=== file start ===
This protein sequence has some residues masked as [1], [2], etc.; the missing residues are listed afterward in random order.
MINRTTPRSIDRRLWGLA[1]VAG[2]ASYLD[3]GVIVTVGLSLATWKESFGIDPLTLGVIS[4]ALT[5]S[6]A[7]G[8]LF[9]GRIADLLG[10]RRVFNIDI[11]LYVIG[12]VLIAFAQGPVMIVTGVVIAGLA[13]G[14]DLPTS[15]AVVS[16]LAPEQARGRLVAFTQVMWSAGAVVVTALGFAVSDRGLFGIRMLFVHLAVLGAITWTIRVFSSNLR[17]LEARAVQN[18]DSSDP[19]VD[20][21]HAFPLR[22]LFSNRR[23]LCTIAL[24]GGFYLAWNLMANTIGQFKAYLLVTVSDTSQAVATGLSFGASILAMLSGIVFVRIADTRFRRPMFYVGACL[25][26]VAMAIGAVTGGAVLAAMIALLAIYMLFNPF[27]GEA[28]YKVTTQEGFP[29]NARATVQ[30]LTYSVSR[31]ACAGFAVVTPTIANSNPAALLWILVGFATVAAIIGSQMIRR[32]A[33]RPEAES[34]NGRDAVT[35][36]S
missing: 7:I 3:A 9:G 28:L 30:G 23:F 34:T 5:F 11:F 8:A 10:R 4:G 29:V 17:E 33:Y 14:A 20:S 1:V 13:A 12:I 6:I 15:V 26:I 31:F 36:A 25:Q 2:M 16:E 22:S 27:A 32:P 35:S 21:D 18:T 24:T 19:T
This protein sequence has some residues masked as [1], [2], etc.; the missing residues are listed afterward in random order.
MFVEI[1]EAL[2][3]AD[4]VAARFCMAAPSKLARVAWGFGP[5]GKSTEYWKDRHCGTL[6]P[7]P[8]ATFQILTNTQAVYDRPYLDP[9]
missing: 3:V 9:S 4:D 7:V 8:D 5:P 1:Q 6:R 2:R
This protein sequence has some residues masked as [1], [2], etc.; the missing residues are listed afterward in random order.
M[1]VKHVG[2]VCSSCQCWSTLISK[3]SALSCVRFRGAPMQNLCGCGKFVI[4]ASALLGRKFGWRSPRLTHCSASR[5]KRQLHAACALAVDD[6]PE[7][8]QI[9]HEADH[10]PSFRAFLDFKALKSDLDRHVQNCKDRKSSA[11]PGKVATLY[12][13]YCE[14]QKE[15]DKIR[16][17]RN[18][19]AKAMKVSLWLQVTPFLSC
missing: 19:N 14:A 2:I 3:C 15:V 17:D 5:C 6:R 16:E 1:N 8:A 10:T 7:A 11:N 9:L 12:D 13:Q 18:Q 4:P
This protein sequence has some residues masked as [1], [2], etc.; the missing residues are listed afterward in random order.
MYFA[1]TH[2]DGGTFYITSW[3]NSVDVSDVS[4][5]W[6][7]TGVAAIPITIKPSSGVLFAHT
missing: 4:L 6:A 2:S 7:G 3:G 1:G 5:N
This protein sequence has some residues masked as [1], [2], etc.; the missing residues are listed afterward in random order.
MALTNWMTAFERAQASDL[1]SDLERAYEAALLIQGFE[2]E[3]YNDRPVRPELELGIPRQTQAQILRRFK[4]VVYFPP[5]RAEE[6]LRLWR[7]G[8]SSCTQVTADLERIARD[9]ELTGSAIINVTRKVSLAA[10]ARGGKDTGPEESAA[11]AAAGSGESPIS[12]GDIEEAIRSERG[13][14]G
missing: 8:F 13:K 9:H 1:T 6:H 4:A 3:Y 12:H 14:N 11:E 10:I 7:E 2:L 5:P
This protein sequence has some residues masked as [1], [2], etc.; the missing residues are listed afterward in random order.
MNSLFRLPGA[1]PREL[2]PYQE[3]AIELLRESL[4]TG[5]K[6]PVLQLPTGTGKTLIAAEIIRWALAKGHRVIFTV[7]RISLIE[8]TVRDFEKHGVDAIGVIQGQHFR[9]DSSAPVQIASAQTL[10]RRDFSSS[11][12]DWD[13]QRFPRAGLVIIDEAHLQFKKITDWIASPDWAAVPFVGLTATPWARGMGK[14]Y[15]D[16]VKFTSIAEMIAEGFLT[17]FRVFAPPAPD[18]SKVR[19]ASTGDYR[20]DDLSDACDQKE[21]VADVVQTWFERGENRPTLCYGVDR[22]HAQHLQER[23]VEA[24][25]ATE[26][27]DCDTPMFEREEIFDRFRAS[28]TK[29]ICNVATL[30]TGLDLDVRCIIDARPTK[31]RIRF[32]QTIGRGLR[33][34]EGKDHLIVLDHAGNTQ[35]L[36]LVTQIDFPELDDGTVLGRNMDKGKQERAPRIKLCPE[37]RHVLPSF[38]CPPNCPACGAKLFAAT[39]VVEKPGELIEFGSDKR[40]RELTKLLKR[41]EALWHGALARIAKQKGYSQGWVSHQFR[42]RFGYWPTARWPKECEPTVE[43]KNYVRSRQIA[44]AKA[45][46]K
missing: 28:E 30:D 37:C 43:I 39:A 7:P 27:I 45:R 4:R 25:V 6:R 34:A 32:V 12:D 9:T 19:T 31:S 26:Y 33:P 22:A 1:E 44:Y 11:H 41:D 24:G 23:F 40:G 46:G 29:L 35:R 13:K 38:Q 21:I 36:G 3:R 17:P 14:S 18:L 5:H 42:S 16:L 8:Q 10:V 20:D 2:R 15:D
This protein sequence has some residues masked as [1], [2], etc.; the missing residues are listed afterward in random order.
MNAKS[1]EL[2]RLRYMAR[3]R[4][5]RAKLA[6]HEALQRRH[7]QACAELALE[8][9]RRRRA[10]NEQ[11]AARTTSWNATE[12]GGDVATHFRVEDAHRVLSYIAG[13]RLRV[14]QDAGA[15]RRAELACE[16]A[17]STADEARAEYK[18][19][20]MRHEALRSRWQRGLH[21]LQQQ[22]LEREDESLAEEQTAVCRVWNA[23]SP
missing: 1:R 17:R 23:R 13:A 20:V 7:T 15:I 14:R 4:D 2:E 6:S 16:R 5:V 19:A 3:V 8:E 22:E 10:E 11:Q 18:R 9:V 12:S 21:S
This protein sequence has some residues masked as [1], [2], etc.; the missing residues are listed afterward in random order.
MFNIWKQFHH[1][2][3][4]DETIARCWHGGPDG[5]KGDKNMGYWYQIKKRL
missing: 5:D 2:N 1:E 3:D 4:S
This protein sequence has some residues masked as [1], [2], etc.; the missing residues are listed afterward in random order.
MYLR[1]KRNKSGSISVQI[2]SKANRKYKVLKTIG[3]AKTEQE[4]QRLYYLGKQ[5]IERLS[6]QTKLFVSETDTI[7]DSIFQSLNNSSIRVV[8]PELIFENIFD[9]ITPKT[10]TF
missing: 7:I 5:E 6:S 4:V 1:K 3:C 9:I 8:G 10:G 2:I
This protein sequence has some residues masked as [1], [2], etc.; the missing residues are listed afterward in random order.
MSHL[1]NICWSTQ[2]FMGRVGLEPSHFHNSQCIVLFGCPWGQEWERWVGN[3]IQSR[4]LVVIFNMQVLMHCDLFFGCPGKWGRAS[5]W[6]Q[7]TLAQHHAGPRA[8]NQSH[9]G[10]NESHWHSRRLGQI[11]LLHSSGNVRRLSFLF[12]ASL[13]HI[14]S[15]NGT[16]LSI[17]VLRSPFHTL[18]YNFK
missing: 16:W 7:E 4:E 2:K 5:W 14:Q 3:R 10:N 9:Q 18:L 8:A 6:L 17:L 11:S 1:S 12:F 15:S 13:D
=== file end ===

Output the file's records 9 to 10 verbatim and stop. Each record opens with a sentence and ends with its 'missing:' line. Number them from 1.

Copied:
This protein sequence has some residues masked as [1], [2], etc.; the missing residues are listed afterward in random order.
MYLR[1]KRNKSGSISVQI[2]SKANRKYKVLKTIG[3]AKTEQE[4]QRLYYLGKQ[5]IERLS[6]QTKLFVSETDTI[7]DSIFQSLNNSSIRVV[8]PELIFENIFD[9]ITPKT[10]TF
missing: 7:I 5:E 6:S 4:V 1:K 3:C 9:I 8:G 10:G 2:I
This protein sequence has some residues masked as [1], [2], etc.; the missing residues are listed afterward in random order.
MSHL[1]NICWSTQ[2]FMGRVGLEPSHFHNSQCIVLFGCPWGQEWERWVGN[3]IQSR[4]LVVIFNMQVLMHCDLFFGCPGKWGRAS[5]W[6]Q[7]TLAQHHAGPRA[8]NQSH[9]G[10]NESHWHSRRLGQI[11]LLHSSGNVRRLSFLF[12]ASL[13]HI[14]S[15]NGT[16]LSI[17]VLRSPFHTL[18]YNFK
missing: 16:W 7:E 4:E 2:K 5:W 14:Q 3:R 10:N 9:Q 18:L 8:A 6:L 17:L 11:S 1:S 12:F 15:S 13:D